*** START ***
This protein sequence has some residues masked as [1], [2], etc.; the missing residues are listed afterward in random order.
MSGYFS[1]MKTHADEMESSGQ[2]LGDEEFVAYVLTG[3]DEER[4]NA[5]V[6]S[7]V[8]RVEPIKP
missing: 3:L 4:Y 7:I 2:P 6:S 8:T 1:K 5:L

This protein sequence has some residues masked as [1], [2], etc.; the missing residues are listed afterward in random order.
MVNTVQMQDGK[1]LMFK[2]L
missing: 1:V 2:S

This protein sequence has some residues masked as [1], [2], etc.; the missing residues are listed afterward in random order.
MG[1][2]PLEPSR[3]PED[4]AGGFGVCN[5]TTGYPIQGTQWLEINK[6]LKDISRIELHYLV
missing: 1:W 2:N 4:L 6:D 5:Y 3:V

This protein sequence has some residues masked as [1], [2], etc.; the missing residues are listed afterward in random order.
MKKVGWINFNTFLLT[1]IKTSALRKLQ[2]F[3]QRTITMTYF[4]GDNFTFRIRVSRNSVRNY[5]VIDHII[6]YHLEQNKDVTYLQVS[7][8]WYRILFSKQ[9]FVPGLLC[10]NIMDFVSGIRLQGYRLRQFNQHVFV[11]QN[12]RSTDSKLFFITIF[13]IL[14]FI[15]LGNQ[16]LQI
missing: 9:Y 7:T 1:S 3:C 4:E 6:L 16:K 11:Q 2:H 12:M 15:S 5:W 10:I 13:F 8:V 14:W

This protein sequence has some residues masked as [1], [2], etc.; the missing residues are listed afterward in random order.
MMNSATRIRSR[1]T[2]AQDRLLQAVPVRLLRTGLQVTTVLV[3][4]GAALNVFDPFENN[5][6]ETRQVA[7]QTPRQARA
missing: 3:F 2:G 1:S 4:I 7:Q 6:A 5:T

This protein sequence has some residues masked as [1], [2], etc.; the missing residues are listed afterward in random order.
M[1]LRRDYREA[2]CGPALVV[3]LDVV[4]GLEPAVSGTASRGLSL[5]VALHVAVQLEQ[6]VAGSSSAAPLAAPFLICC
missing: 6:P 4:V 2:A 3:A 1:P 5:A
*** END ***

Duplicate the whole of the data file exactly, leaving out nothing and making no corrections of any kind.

This protein sequence has some residues masked as [1], [2], etc.; the missing residues are listed afterward in random order.
MSGYFS[1]MKTHADEMESSGQ[2]LGDEEFVAYVLTG[3]DEER[4]NA[5]V[6]S[7]V[8]RVEPIKP
missing: 3:L 4:Y 7:I 2:P 6:S 8:T 1:K 5:L

This protein sequence has some residues masked as [1], [2], etc.; the missing residues are listed afterward in random order.
MVNTVQMQDGK[1]LMFK[2]L
missing: 1:V 2:S

This protein sequence has some residues masked as [1], [2], etc.; the missing residues are listed afterward in random order.
MG[1][2]PLEPSR[3]PED[4]AGGFGVCN[5]TTGYPIQGTQWLEINK[6]LKDISRIELHYLV
missing: 1:W 2:N 4:L 6:D 5:Y 3:V

This protein sequence has some residues masked as [1], [2], etc.; the missing residues are listed afterward in random order.
MKKVGWINFNTFLLT[1]IKTSALRKLQ[2]F[3]QRTITMTYF[4]GDNFTFRIRVSRNSVRNY[5]VIDHII[6]YHLEQNKDVTYLQVS[7][8]WYRILFSKQ[9]FVPGLLC[10]NIMDFVSGIRLQGYRLRQFNQHVFV[11]QN[12]RSTDSKLFFITIF[13]IL[14]FI[15]LGNQ[16]LQI
missing: 9:Y 7:T 1:S 3:C 4:E 6:L 16:K 11:Q 2:H 12:M 15:S 5:W 10:I 13:F 8:V 14:W

This protein sequence has some residues masked as [1], [2], etc.; the missing residues are listed afterward in random order.
MMNSATRIRSR[1]T[2]AQDRLLQAVPVRLLRTGLQVTTVLV[3][4]GAALNVFDPFENN[5][6]ETRQVA[7]QTPRQARA
missing: 3:F 2:G 1:S 4:I 7:Q 6:A 5:T

This protein sequence has some residues masked as [1], [2], etc.; the missing residues are listed afterward in random order.
M[1]LRRDYREA[2]CGPALVV[3]LDVV[4]GLEPAVSGTASRGLSL[5]VALHVAVQLEQ[6]VAGSSSAAPLAAPFLICC
missing: 6:P 4:V 2:A 3:A 1:P 5:A